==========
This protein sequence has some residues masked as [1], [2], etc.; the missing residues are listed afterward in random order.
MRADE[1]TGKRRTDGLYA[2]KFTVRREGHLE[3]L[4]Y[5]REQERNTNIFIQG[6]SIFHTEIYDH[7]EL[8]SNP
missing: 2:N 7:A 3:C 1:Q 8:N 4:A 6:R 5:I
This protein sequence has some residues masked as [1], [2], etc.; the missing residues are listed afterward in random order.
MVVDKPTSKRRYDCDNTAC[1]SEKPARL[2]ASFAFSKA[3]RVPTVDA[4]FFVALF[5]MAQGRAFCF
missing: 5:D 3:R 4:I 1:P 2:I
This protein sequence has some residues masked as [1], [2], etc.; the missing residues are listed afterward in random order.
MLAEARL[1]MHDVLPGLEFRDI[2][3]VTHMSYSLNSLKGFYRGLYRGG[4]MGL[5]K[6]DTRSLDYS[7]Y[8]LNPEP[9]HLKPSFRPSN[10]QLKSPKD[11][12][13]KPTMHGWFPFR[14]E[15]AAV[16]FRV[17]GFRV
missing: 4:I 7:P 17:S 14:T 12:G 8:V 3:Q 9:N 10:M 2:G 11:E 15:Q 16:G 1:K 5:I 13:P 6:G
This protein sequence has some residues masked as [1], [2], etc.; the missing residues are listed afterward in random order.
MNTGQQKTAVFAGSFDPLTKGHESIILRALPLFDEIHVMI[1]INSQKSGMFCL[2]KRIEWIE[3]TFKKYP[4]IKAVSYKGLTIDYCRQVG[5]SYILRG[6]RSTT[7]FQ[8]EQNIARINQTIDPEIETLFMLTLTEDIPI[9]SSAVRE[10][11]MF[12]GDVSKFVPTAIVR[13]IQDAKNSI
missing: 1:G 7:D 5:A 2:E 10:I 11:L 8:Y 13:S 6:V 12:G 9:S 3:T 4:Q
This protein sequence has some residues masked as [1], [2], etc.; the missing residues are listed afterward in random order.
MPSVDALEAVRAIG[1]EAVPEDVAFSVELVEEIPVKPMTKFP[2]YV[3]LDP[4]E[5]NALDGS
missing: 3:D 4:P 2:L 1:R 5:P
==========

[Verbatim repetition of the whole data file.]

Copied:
This protein sequence has some residues masked as [1], [2], etc.; the missing residues are listed afterward in random order.
MRADE[1]TGKRRTDGLYA[2]KFTVRREGHLE[3]L[4]Y[5]REQERNTNIFIQG[6]SIFHTEIYDH[7]EL[8]SNP
missing: 2:N 7:A 3:C 1:Q 8:N 4:A 6:R 5:I
This protein sequence has some residues masked as [1], [2], etc.; the missing residues are listed afterward in random order.
MVVDKPTSKRRYDCDNTAC[1]SEKPARL[2]ASFAFSKA[3]RVPTVDA[4]FFVALF[5]MAQGRAFCF
missing: 5:D 3:R 4:I 1:P 2:I
This protein sequence has some residues masked as [1], [2], etc.; the missing residues are listed afterward in random order.
MLAEARL[1]MHDVLPGLEFRDI[2][3]VTHMSYSLNSLKGFYRGLYRGG[4]MGL[5]K[6]DTRSLDYS[7]Y[8]LNPEP[9]HLKPSFRPSN[10]QLKSPKD[11][12][13]KPTMHGWFPFR[14]E[15]AAV[16]FRV[17]GFRV
missing: 4:I 7:P 17:S 14:T 12:G 8:V 3:Q 9:N 10:M 2:G 11:E 15:Q 16:G 1:K 5:I 13:P 6:G
This protein sequence has some residues masked as [1], [2], etc.; the missing residues are listed afterward in random order.
MNTGQQKTAVFAGSFDPLTKGHESIILRALPLFDEIHVMI[1]INSQKSGMFCL[2]KRIEWIE[3]TFKKYP[4]IKAVSYKGLTIDYCRQVG[5]SYILRG[6]RSTT[7]FQ[8]EQNIARINQTIDPEIETLFMLTLTEDIPI[9]SSAVRE[10][11]MF[12]GDVSKFVPTAIVR[13]IQDAKNSI
missing: 1:G 7:D 5:A 2:E 10:I 11:L 8:Y 13:S 6:V 12:G 9:S 3:T 4:Q
This protein sequence has some residues masked as [1], [2], etc.; the missing residues are listed afterward in random order.
MPSVDALEAVRAIG[1]EAVPEDVAFSVELVEEIPVKPMTKFP[2]YV[3]LDP[4]E[5]NALDGS
missing: 3:D 4:P 2:L 1:R 5:P